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Innovation Psychology

Innovation Psychology

Innovation psychology, innovation leadership: are there any skills more psychology based than those around innovation leadership? Very few.

Is the psychology of innovation understood? Can anyone learn the skills of creativity and innovation? Can any leader master innovation psychology and learn to lead innovation?

Opportunity Spotting, 1st EditionOn the first question: Yes, the psychology of innovation is understood, certainly at an applied level.

On the second question: can anyone learn the skills of creativity and innovation? Yes, absolutely! Any mentally normal person (whatever that means) can learn to be creative and innovative.

Fortunately, we’ve moved a long way from the days of ‘lateral thinking’ and ‘brainstorming’ and ‘word-association’ and other, at best, hit-and-miss techniques of that kind.

Modern methods equip staff and leaders to generate literally hundreds of ideas a day; thousands in group workshops, systematically and reliably.

Anyone, who learns about innovation and creativity psychology  and is willing to use the systematic and reliable methods, which now exist, can quickly learn to be creative, and generate vast numbers of commercially relevant ideas, in real time.

Anyone who understands applied innovation psychology, and applies the techniques, can be innovative.

Most people don’t believe it’s possible to create literally thousands of commercially relevant ideas so consistently and so quickly.

That’s not surprising; they’ve tried bizarre approaches like wearing different hats and have experienced, first-hand, how ineffective the previous generations of methods were, or rather, are.

In a live audience situation up-to-date techniques can generate several ideas a minute! Confronted with that kind of on-demand-evidence, right in front of their eyes, even the skeptics start to believe it’s possible for creativity to be systematic and reliable if people are equipped with the right tools.

What could you achieve if you mastered those tools? What could your staff deliver if they could use the modern tools of creativity and innovation with ease?

How can you train staff to be creative and innovative?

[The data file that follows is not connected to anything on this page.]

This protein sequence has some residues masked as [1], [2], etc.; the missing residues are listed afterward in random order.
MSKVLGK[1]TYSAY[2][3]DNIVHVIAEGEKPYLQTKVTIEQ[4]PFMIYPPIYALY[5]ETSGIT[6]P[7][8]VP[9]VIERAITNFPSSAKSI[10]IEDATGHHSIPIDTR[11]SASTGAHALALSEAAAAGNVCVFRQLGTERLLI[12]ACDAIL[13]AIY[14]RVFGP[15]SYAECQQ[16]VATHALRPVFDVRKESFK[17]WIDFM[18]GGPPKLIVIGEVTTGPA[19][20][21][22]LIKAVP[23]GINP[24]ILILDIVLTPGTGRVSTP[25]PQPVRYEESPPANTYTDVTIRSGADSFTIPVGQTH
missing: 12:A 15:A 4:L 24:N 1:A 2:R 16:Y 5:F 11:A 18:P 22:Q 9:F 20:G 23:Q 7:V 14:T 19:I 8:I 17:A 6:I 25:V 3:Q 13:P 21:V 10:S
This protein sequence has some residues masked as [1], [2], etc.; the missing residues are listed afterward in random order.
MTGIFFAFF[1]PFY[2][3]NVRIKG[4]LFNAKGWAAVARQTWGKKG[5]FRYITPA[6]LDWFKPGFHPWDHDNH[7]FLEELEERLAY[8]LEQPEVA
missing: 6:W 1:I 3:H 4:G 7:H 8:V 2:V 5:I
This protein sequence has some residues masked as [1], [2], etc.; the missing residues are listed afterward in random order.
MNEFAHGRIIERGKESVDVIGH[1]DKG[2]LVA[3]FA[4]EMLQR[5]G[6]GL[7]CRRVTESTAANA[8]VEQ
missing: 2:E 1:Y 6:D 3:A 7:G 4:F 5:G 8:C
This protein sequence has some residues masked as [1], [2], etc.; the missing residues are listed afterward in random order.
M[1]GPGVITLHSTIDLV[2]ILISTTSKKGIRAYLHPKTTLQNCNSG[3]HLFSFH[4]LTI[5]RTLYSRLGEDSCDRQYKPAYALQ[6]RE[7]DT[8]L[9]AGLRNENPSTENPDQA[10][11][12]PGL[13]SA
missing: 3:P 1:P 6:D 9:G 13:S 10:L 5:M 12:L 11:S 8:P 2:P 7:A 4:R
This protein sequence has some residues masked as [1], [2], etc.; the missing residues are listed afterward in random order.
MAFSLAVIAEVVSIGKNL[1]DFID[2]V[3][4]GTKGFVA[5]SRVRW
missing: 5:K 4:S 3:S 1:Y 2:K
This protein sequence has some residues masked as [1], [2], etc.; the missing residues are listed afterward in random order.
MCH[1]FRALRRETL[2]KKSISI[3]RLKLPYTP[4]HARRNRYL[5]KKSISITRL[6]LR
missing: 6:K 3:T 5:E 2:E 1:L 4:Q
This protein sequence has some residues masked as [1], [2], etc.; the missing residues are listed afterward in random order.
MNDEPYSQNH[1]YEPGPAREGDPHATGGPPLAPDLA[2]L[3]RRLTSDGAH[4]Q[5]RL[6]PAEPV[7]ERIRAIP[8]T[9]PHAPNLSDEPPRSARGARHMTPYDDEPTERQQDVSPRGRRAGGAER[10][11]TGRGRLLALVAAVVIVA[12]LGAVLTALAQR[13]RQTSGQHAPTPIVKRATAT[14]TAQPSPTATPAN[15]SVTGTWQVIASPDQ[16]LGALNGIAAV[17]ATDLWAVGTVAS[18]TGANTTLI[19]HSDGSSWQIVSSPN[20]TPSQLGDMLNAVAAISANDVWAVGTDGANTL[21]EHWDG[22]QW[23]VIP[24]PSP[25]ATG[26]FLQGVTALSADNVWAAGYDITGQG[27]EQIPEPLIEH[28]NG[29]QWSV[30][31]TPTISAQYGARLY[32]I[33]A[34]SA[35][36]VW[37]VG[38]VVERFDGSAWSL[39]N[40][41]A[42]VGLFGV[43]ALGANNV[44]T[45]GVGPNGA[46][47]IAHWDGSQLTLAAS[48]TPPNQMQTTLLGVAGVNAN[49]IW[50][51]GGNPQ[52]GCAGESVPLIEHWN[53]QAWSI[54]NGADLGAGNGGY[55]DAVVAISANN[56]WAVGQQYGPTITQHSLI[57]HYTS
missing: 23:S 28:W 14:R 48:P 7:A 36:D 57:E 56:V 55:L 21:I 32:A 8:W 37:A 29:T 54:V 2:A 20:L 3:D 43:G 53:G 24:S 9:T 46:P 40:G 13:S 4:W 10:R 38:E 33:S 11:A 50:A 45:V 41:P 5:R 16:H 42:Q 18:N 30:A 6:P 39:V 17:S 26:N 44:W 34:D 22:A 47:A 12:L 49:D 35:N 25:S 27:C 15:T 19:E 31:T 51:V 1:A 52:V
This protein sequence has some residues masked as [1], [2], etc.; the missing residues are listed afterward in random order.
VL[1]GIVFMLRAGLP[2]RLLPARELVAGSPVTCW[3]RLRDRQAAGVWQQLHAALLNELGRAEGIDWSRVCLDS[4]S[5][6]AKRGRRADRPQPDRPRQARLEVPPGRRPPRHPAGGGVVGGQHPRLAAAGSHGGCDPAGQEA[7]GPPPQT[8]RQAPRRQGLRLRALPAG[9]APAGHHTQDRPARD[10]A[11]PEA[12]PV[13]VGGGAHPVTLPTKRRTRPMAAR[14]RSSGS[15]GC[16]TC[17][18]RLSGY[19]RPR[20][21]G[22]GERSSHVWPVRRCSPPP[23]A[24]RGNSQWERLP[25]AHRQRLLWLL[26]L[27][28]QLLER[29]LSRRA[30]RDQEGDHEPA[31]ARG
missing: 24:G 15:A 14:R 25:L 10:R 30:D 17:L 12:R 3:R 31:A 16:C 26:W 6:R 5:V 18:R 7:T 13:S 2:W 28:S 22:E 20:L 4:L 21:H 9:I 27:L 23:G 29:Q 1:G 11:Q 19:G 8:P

Many people have self-imposed, low expectations, of their ability to create. It’s a leadership challenge most leaders will have experienced: how can you get someone who expects not to be able to do something to even begin doing it? Good question. From the innovation psychology here is just one tried and tested answer: by helping them to generate vast numbers of ideas, quickly, in real time.

When people who previously thought ‘I can’t’ look at the large number of ideas that they have quickly created, the dis-empowered ‘I can’t’ mind-set is replaced with: ‘Wow, I really can do this!’

Having experienced self-competence, under guidance, people are naturally motivated towards acquiring independent capability. It then takes about a day, using individual and group coaching methods, for people to be able to generate vast numbers of commercially relevant ideas, as and when they wish.

Back to our question: how can you train creativity?

First, demonstrate to people that they can generate ideas, by example.

There is no better leadership tool than example, and a powerful example is provided when the person achieves real-time results by following simple steps.

Once people have proven to themselves that they can do it, they want to understand what is behind the guidance that enabled their creativity. ‘Show me how’ questions emerge, such as: ‘How did we do that? Show me how to do it myself!’

When that level of motivation is present it takes just a day for staff to learn how to produce commercially useful ideas, on demand, in huge numbers.

As a leader, if you understand the psychology of innovation, if you, yourself, have mastered the techniques well enough to generate vast numbers of ideas in real time, and, can coach others to do so, too, you can be in the position to have huge numbers of ideas to choose from.

At this point many leaders, in the privacy of an innovation coaching session, express concern: “How am I going to cope with vast numbers of ideas?”

That, too is a motivation level pointer. Leaders want to be able to constructively handle potential innovations, but fear being swamped, overloaded.

Such sweet problems are rare in the world of leadership. When one comes along, enjoy it!

More seriously, there are multiple highly effective techniques to manage a huge flow of ideas.